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Golden Knights drop second in a row as Stars force Game 6

The Vegas Golden Knights didn’t get the party they were looking for after Saturday’s Game 5, falling 4-2 to the Dallas Stars to extend the Western Conference Final to a sixth game.

Just as they did in Game 4, the Golden Knights built two one-goal leads Saturday night, but both were quickly erased. Dallas’ fast responses were critical, preventing Vegas from building on their lead as the Knights led for just three minutes and 57 seconds.

Part of the reason for the rapid responses was Vegas’ lack of puck management, something head coach Bruce Cassidy has emphasized all season.

“We had 24 giveaways,” Cassidy said. “I’m not sure you’re beating the Arizona Coyotes in January with 24 giveaways.”

The uncharacteristically high turnover number underscores a more general feeling around the room that the team simply didn’t match the desperation of the Stars.

Dallas has now handed Vegas its first consecutive losses in the postseason after falling into a 3-0 hole to start the series.

“We’re playing a desperate hockey team,” defenseman Alec Martinez said. “No one said it was going to be easy. We’ve got to match their urgency and desperation.”

Martinez, a 14-year NHL veteran, knows what it’s like to be on a desperate hockey team like Dallas.

In 2014, while with L.A., Martinez helped lead one of the four 3-0 series comebacks in NHL history. He and the Kings defeated the San Jose Sharks in the first round en route to a Stanley Cup championship.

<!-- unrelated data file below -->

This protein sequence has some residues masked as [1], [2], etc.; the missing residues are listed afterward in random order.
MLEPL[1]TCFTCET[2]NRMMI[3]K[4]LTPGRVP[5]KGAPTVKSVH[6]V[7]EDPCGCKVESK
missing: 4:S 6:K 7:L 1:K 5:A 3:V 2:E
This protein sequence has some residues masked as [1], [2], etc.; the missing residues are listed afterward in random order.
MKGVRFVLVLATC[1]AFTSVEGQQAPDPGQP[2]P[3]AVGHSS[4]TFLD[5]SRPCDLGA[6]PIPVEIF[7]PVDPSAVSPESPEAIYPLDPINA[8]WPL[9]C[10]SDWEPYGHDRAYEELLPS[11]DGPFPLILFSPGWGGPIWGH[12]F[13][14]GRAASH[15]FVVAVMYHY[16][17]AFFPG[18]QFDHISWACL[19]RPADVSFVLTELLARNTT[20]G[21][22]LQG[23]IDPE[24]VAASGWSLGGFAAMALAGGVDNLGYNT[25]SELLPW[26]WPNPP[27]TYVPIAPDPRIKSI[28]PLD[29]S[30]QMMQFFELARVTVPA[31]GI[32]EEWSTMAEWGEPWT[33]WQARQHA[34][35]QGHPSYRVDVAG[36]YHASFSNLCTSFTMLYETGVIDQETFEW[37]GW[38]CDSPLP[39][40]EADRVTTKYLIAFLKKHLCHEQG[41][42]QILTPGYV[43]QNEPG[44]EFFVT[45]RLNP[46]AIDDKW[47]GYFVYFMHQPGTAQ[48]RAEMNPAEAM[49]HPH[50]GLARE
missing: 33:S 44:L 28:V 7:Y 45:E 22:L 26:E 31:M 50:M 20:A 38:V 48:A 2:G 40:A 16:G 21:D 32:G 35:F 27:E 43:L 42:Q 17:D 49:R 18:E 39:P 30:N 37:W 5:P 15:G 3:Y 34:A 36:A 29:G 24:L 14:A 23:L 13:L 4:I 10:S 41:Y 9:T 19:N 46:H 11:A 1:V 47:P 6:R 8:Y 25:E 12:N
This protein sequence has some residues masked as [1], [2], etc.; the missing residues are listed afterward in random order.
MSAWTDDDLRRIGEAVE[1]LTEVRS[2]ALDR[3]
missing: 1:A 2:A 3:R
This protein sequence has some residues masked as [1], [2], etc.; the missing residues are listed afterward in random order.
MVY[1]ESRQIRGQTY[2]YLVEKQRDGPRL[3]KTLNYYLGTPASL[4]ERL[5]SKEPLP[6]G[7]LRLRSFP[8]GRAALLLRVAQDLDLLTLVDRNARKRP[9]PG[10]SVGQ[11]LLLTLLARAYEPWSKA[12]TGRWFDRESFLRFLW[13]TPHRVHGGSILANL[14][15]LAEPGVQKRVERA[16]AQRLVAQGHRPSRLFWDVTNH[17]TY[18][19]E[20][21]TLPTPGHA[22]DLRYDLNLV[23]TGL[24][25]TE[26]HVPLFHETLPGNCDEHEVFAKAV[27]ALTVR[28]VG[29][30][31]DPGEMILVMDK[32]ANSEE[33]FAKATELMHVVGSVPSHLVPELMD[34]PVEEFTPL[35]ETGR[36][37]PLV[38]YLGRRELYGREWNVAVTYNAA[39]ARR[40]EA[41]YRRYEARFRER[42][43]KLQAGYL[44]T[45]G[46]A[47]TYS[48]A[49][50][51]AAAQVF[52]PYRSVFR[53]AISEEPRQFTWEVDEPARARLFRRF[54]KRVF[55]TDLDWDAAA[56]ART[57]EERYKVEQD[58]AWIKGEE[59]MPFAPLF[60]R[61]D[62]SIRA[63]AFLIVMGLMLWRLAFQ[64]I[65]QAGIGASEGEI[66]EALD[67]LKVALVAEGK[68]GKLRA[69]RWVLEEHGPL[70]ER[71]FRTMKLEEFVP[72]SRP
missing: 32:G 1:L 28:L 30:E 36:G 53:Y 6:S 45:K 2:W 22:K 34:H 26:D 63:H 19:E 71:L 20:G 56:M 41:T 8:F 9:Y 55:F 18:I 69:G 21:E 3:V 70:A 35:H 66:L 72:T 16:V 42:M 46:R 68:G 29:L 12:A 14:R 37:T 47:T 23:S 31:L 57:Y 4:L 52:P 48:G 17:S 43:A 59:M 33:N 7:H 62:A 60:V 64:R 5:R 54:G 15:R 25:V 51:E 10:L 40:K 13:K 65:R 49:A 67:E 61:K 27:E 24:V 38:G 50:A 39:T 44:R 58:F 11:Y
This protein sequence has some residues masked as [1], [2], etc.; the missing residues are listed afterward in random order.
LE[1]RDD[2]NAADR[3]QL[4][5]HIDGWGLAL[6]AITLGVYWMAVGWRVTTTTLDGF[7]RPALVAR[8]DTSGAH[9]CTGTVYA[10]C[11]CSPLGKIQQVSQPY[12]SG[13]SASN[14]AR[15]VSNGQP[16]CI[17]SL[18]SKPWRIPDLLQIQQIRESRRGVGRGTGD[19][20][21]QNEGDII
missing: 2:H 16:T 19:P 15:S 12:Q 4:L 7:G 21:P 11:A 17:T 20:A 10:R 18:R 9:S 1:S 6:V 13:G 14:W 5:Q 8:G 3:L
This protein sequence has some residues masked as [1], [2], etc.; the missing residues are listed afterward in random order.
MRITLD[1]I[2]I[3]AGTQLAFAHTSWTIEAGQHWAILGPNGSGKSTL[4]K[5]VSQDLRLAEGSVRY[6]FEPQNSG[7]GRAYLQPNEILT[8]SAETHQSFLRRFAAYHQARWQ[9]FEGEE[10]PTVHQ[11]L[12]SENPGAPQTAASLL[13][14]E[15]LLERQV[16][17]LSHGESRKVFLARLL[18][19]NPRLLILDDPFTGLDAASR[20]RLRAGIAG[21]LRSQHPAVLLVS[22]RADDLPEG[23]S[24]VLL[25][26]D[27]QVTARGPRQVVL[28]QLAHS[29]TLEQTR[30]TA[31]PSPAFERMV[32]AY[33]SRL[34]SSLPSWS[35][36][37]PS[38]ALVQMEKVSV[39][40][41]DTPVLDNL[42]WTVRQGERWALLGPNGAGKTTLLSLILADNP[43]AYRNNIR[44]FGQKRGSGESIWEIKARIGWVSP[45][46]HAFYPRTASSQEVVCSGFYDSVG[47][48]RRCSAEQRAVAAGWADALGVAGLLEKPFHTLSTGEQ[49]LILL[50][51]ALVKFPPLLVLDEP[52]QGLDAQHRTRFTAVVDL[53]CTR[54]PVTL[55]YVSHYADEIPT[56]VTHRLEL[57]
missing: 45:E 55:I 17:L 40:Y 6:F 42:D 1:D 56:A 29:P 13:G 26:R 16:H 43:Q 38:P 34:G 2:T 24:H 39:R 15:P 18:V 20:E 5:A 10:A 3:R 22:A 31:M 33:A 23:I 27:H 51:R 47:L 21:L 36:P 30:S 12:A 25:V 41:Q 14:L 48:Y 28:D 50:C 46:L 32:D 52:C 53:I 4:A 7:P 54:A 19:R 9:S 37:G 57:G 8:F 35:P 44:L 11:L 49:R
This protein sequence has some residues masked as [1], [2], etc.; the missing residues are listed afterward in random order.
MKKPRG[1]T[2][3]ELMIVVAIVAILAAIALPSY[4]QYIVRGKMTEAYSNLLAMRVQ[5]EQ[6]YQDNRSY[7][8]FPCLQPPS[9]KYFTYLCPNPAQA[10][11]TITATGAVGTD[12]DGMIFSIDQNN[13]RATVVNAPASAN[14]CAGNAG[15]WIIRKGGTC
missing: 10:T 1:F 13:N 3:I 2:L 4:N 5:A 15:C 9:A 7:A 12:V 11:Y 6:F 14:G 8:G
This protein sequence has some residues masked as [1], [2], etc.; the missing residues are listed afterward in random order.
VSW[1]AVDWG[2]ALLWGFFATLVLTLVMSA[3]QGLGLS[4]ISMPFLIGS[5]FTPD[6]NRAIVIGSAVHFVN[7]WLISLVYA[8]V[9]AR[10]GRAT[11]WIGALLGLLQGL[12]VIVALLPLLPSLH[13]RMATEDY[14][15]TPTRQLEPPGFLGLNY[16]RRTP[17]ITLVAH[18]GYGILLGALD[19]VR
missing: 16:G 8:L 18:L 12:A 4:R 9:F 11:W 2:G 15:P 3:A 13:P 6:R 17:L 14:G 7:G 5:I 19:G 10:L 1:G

Captain Mark Stone felt that while the Knights did have some desperation on display, it wasn’t consistent enough over 60 minutes.

“We’ve played good hockey through stretches of these games,” Stone said. “We’ve just got to consistently do it for the majority of the game.”

That consistency would go a long way during periods in which the Knights lead, as Stone added that the team needs “to have a more killer instinct to push and get that next goal.”

While things weren’t ideal Saturday night, one constant remained for Vegas: the play of goalie Adin Hill.

Hill helped the Knights reach overtime in Game 4, and he kept them in Game 5 through 50 minutes, stopping 30 of the 34 shots he faced.

At face value allowing four goals doesn’t appear to be a stellar performance, but Hill dealt with deflections, screens, and players in his crease that would catch out any goaltender.

“He played well,” Stone said. “He gave us a chance to win [...] He hasn’t let in any bad goals, knock on wood.”

Martinez agreed with his captain, saying that Hill “has been one of our best players, if not the best.”

Hill may not be to blame for the Game 5 loss, but he’ll certainly need to keep his form heading into Game 6.

With the Stars' offense awakening and their goaltender Jake Oettinger finding comfort in this series, Hill may be needed again to keep Vegas in the mix unless things improve in front of him.

The Golden Knights get their next chance to eliminate Dallas tomorrow at 5:00 p.m. from the Lone Star State. If necessary, Game 7 would take place at T-Mobile Arena in Las Vegas on Wednesday.

Vegas is still in search of it’s second-ever trip to the Stanley Cup Final.


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